The natural beauty of the Texas Hill Country on display at El Rancho Cima. Photos of El Ranch Cima were previously provided by Republic Ranches.
County moves forward to buy portion of former Boy Scout Ranch
Hays County, in conjunction with The Nature Conservancy, will move forward to purchase an $13 million, approximately 530-acre tract of land along the Blanco River for both preservation and public use.
The tract of land — located on Farm-to-Market Road 32 on the outskirts of Wimberley — is a habitat for the golden-cheeked warbler and was formerly part of a 2,382-acre ranch owned by the boy scouts. After 60 years of ownership, the ranch was then sold and divided into several 250-500-acre tracts, according to Pct. 3. Commissioner Lon Shell.
“One of those tracts, which is approximately 530 acres, also has a mile on both sides of the Blanco River,” Shell said.
Shell said he began working with The Nature Conservancy to find a way to conserve the property. The conservation will benefit the County through habitat mitigation credits that could be put into the habitat conservation plan, according to Shell.
“We realized that this property would provide us with an opportunity to add to our mitigation bank but on top of that, also provided us an opportunity to work towards having public access on that part of the river,” he said.
The tract would be used in the summer season for river recreation during the months of May-September. However, County staff said during a meeting in October that the main function of the area would be for habitat preservation, which means trails in the area would be closed during the golden-cheeked warbler’s mating season during March-August.
“In partnering with Hays County to protect this property, we have a rare opportunity to simultaneously safeguard this iconic piece of our state’s history and culture while meeting conservation goals and increasing the possibility of public access to nature in the fast-changing Texas Hill Country,” Laura Huffman, Regional Director of The Nature Conservancy in Texas, said in a press release. “And the credit really goes to Lon Shell and the rest of the Commissioners Court for their leadership and support of this project from the get-go. Collaborative land conservation deals like this are the only way to protect the nature we have left in a way that benefits both people and the environment.”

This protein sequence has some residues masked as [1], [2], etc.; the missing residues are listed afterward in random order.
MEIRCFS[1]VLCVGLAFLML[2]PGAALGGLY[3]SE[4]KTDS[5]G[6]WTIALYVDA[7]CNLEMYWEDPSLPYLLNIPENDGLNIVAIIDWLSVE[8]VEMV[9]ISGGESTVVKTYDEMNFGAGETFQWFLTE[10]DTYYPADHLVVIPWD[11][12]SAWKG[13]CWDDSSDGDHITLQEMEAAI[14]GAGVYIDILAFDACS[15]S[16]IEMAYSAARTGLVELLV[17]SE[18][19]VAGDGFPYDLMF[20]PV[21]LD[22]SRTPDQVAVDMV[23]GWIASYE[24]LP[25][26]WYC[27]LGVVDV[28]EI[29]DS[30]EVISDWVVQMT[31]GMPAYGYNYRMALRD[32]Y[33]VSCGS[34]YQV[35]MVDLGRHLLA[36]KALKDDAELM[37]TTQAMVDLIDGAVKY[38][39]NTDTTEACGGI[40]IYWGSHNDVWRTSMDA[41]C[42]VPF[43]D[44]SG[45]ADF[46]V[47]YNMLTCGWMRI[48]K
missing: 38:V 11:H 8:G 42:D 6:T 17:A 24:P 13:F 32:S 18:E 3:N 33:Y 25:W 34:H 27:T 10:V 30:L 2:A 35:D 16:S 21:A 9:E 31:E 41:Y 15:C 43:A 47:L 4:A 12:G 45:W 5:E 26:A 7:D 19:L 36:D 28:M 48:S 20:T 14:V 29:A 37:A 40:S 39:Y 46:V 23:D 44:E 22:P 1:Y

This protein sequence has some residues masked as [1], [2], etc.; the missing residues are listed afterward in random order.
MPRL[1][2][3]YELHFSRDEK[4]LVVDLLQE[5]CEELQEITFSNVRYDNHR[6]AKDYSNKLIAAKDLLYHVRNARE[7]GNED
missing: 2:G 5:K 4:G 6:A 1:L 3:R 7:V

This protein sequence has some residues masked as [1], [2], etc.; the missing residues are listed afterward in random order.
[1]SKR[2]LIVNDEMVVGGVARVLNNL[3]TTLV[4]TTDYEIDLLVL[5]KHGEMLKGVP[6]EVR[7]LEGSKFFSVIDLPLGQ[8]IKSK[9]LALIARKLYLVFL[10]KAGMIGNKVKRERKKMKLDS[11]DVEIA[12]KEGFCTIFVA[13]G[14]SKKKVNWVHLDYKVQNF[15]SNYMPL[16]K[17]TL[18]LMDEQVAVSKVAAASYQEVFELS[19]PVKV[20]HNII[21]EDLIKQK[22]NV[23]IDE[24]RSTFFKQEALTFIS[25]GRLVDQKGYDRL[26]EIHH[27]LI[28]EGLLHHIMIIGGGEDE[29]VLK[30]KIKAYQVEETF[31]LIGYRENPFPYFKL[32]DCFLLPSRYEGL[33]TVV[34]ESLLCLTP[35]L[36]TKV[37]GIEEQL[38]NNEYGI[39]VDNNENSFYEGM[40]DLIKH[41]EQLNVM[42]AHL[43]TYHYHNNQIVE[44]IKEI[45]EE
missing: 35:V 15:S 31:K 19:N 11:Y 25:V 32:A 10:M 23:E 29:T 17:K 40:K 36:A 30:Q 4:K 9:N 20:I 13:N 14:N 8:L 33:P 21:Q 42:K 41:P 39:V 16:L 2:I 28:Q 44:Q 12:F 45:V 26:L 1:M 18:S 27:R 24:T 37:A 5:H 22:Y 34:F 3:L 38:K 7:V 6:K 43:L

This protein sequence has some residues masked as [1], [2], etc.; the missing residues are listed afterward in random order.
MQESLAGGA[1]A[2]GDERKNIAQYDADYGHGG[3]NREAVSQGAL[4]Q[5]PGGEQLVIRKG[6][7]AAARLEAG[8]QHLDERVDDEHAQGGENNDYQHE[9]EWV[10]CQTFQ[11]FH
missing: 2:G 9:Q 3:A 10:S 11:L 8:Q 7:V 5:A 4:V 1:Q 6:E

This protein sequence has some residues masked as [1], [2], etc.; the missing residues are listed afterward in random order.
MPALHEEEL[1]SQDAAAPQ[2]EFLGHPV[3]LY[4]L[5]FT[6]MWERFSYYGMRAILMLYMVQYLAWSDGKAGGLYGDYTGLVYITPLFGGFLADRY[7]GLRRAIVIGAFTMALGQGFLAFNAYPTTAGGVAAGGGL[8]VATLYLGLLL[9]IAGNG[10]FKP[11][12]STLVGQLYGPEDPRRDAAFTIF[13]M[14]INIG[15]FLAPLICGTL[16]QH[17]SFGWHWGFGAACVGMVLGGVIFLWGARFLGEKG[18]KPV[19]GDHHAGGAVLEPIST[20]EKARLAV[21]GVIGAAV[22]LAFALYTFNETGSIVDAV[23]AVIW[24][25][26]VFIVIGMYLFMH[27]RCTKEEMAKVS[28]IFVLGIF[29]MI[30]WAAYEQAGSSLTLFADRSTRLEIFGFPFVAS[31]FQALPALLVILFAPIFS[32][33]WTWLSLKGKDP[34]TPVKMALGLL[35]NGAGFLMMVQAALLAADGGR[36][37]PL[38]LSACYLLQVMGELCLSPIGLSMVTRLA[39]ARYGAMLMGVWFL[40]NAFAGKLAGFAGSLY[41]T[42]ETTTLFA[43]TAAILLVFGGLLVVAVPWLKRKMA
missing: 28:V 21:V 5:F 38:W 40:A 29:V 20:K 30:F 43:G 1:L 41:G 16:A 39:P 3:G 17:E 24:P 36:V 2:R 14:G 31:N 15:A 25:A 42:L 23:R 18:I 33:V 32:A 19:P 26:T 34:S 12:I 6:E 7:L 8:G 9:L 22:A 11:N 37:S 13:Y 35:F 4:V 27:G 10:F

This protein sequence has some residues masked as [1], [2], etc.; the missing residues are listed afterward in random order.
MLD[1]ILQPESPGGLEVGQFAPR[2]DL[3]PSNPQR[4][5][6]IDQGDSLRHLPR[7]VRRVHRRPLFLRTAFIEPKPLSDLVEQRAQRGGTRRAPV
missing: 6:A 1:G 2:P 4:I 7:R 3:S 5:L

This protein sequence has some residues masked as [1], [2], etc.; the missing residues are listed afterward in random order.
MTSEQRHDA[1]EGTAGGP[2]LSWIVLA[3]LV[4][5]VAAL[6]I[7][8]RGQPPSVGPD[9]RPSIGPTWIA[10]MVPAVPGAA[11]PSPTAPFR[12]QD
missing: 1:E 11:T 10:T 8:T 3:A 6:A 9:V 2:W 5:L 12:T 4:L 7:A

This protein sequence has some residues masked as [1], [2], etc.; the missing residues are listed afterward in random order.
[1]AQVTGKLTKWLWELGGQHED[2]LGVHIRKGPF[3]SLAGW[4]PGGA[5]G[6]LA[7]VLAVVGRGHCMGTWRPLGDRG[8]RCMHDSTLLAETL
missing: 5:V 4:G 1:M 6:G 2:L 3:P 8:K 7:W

Hays County will contribute approximately $7 million to the purchase agreement, which will be taken from the County’s 2016 transportation bond related to environmental mitigation. The Nature Conservancy will pay the remainder of the $13 million price and will retain temporary ownership of the property, according to a press release.
“Hays County plans to eventually purchase the property at The Nature Conservancy’s cost and operate it as a public park and preserve — the Nature Conservancy will continue to hold a conservation easement on the land,” a press release stated.
Shell said it could take a few years before the public gains access to the tract.
“It will take us a little while before we get the public out there, probably a few years, but I think we want to do it right and respectfully and I know it’s going to take us some time,” he said.
The Hays County Commissioners Court voted unanimously to move forward with the project, though Pct. 2 Commissioner Mark Jones was not present for the vote.